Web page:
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‘Levitated Mass,’ Doug Pray’s Rock Doc on LACMA’s Epic Boulder

originally posted on: Los Angeles Times by Carolina A. Miranda
September 08, 2014

If you were in Los Angeles in the spring of 2012, there seemed to be talk about one thing and one thing only: the rock. That was the informal name for “Levitated Mass,” the 340-ton boulder that the Los Angeles County Museum of Art (LACMA) spent 10 days and more than $10 million carting from a Riverside quarry to the heart of Los Angeles, for a work of sculpture produced by land artist Michael Heizer.

Over its convoluted 105-mile journey through 22 Southern California cities, the rock attracted thousands of onlookers, inspired a street party, generated conspiracy theories, drew outrage over the cost and got a crew of religious observers deliberating its divine qualities. At one point, the rock was forced to halt in front of a church in Carson called Roca de Salvacion — Rock of Salvation. In the eyes of many, not a coincidence.

Film director Doug Pray captures this spectacle in his new documentary, “Levitated Mass,” which after screening at last year’s Los Angeles Film Festival opens this Friday at the Landmark Nuart Theater in the Sawtelle area of Los Angeles.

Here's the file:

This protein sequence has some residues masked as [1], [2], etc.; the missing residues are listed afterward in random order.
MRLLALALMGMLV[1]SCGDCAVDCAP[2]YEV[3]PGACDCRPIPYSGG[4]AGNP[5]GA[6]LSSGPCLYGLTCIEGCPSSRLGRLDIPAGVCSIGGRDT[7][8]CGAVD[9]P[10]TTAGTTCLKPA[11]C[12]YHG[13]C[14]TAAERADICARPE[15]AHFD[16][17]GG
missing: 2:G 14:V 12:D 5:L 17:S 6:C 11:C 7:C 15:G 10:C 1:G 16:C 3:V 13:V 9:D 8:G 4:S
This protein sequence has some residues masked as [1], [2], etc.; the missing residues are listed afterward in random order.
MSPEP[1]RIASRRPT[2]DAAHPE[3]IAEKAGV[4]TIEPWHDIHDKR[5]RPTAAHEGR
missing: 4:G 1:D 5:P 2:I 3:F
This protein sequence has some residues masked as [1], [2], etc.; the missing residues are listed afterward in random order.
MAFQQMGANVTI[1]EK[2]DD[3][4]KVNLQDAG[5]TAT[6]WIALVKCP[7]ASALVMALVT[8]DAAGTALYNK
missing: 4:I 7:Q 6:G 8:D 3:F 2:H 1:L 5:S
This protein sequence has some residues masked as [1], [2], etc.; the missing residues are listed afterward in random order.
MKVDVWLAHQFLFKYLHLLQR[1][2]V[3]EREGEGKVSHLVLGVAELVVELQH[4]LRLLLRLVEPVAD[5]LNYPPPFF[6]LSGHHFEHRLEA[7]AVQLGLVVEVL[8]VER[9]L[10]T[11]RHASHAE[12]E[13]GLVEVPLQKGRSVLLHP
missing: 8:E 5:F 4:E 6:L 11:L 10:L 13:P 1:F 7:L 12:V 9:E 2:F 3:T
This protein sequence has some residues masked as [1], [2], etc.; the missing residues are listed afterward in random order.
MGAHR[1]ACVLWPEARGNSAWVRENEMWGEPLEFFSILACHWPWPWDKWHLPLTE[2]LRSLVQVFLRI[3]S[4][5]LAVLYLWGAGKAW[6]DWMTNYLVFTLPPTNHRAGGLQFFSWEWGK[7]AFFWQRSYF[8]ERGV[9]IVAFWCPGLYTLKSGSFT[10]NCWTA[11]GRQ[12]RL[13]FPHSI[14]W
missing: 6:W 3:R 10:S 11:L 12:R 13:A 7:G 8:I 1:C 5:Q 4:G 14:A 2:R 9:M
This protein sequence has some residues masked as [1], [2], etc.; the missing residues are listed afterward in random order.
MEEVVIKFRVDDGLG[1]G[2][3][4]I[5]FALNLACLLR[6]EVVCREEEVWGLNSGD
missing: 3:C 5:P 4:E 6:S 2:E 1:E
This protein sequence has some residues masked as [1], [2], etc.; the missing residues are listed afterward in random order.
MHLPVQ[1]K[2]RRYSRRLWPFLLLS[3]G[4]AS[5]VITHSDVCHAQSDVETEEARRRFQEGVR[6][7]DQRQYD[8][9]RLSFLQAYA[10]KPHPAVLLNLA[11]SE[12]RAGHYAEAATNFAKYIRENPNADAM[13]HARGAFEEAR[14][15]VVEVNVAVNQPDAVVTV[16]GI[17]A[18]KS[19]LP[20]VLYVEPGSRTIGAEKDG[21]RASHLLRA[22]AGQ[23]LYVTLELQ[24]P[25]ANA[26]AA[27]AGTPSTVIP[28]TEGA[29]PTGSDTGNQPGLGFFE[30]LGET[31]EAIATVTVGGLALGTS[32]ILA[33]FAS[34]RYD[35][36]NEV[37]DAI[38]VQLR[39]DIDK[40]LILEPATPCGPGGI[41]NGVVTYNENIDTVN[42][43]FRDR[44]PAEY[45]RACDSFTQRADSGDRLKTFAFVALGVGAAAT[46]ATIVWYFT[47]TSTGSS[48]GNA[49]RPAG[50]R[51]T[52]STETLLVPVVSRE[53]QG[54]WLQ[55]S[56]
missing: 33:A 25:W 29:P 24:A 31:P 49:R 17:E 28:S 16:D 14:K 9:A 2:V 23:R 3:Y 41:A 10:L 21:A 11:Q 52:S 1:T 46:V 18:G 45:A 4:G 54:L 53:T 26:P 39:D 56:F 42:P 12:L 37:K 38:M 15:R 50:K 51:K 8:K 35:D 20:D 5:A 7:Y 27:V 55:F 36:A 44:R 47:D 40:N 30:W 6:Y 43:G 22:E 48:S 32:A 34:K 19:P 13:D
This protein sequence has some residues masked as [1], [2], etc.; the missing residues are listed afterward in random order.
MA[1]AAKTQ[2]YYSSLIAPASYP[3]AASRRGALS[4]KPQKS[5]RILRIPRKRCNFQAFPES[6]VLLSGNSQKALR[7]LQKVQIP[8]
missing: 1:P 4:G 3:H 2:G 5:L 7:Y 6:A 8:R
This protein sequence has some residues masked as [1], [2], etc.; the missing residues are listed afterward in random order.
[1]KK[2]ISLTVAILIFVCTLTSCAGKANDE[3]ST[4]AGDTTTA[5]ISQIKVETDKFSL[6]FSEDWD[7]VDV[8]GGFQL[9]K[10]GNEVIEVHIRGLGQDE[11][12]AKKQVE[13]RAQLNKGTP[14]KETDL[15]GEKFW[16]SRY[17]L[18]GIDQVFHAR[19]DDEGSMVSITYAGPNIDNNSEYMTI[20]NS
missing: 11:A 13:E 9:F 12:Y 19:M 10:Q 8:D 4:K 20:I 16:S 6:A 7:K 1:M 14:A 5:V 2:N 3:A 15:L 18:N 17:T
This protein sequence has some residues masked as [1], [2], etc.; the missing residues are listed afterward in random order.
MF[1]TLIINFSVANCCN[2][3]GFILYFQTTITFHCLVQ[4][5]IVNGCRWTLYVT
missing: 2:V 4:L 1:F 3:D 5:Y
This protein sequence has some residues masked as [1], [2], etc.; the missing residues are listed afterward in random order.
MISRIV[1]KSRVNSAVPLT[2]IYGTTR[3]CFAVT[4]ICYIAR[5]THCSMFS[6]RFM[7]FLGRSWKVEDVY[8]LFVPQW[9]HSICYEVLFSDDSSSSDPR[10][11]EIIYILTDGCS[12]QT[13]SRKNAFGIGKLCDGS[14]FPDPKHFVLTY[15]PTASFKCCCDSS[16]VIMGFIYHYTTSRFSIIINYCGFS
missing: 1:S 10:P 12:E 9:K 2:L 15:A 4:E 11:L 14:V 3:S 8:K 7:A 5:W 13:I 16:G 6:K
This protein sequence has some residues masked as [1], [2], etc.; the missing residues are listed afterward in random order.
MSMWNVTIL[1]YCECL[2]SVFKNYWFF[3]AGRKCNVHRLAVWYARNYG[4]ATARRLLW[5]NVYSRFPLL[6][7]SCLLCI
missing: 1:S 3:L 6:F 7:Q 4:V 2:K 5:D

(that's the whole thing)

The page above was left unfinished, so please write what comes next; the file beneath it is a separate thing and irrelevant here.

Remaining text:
The 88-minute rock doc is a congenial romp through that highly unusual journey. It chronicles the move. It chronicles the mountain of bureaucracy that the museum had to wade through in order to make that move happen. And it even got the notoriously reclusive Heizer on film. (Conclusion: He’s kind of a grumpypants.) But let’s be clear, it’s the rock, not Heizer, who is the star of this show.

“I treated it like a person,” Pray says, chuckling. “I filmed it from all these different angles. I’ve never known a rock so well.”

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